Sensual desire is more brutal and domineering the more it appropriates the entire man, so that he does not retain the power to separate himself, and loses touch with his universal capacity.
Sometimes art showing such passions can awaken man to the horror of his condition, he can see them outside himself, they come before him as objects rather than part of himself — he begins to be free from them as aliens. In the same way, wailing women were hired at funerals, to create an external expression of grief, so that the sufferer can see his sorrow in an objective form and in reflecting on it, his sorrow is made lighter.
So art, while still remaining in the sphere of the senses, faces man from the might of his sensitive experience by means of its representations. We have seen how art instructs by revealing to man the contents of his nature, but if art tries to bluntly teach, it becomes merely a maxim, with the art added on as bait.
Thereby the very nature of art is abused. For a work of art ought not to bring before the creative imagination a content in its universality as such, but rather this universality under the mode of individual concreteness and distinctive sensuous particularity. For other ends such as instruction, purification, improvement, riches, fame and honour have nothing to do with a work of art as such, still less with the concept of art.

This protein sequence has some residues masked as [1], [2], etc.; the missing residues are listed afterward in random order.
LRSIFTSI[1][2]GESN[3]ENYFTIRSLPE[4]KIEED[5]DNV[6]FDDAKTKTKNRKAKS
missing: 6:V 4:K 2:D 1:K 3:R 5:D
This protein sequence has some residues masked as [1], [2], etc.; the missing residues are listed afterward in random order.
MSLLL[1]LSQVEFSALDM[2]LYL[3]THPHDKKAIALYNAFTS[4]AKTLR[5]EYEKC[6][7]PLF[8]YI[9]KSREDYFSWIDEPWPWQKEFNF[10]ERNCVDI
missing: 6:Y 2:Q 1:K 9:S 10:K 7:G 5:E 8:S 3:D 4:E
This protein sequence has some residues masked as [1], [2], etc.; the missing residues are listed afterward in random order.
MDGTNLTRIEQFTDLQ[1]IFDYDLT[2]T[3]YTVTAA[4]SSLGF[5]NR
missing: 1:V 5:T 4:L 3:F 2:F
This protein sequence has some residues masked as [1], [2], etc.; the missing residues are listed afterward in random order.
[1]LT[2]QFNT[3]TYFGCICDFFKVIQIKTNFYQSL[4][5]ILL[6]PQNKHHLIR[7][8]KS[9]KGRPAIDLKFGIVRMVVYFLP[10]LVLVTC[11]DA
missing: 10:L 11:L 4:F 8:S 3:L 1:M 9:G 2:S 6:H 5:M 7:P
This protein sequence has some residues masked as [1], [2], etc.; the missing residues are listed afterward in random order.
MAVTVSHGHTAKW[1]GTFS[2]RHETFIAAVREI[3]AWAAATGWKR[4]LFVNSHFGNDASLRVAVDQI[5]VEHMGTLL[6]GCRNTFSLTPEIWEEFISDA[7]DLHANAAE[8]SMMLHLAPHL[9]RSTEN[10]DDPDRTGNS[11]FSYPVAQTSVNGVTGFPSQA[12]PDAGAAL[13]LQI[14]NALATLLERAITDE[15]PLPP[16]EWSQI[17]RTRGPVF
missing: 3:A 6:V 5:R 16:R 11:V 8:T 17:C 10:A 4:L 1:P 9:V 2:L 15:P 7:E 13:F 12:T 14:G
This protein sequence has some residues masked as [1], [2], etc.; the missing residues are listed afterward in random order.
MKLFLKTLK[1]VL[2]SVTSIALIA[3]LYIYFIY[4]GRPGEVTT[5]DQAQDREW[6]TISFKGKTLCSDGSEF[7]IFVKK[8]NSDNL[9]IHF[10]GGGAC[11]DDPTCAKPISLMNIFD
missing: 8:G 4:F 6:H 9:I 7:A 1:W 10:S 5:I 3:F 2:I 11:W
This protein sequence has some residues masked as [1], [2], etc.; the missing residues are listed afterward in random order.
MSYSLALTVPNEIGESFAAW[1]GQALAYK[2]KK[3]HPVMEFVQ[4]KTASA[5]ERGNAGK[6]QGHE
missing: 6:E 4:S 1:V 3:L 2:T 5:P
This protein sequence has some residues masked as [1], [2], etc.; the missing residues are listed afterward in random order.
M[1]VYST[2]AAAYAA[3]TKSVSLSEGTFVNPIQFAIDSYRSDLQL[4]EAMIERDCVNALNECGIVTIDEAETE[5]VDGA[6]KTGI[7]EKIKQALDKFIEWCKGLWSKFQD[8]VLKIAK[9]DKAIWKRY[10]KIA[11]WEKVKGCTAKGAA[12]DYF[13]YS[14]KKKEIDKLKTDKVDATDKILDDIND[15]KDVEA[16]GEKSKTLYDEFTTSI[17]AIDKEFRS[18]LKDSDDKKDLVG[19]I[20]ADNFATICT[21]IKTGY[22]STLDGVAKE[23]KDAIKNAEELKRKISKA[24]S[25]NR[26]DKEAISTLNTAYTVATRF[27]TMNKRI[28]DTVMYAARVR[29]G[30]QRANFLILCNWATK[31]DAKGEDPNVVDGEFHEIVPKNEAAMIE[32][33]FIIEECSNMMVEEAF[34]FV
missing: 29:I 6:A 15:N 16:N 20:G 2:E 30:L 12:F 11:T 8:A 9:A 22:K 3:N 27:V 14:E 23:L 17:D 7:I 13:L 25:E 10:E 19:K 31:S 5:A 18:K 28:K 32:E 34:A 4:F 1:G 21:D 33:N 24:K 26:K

Ludwig Wittgenstein — Wittgenstein has said that in his opinion the subject of aesthetics is very big and entirely misunderstood. He would like a book on philosophy to contain chapters on words, and confusions that come up with them.
He compares language to a tool chest; words are used together in a family of ways — yet the tools could be very different. Now it makes sense! In one case you learn the rules. A tailor learns how to measure and cut the coat. Nevertheless we need the rules. In learning the rules, you get a more and more refined judgement; in fact learning the rules actually changes your judgement.
When the tutor grades your art essay, he looks for new radical perception of a suggested subject. You should also compare your interpretation of the work against the existing research. That is why art essay suggests extensive reading and research. Study the sources you have selected and make notes to use this information in your essay.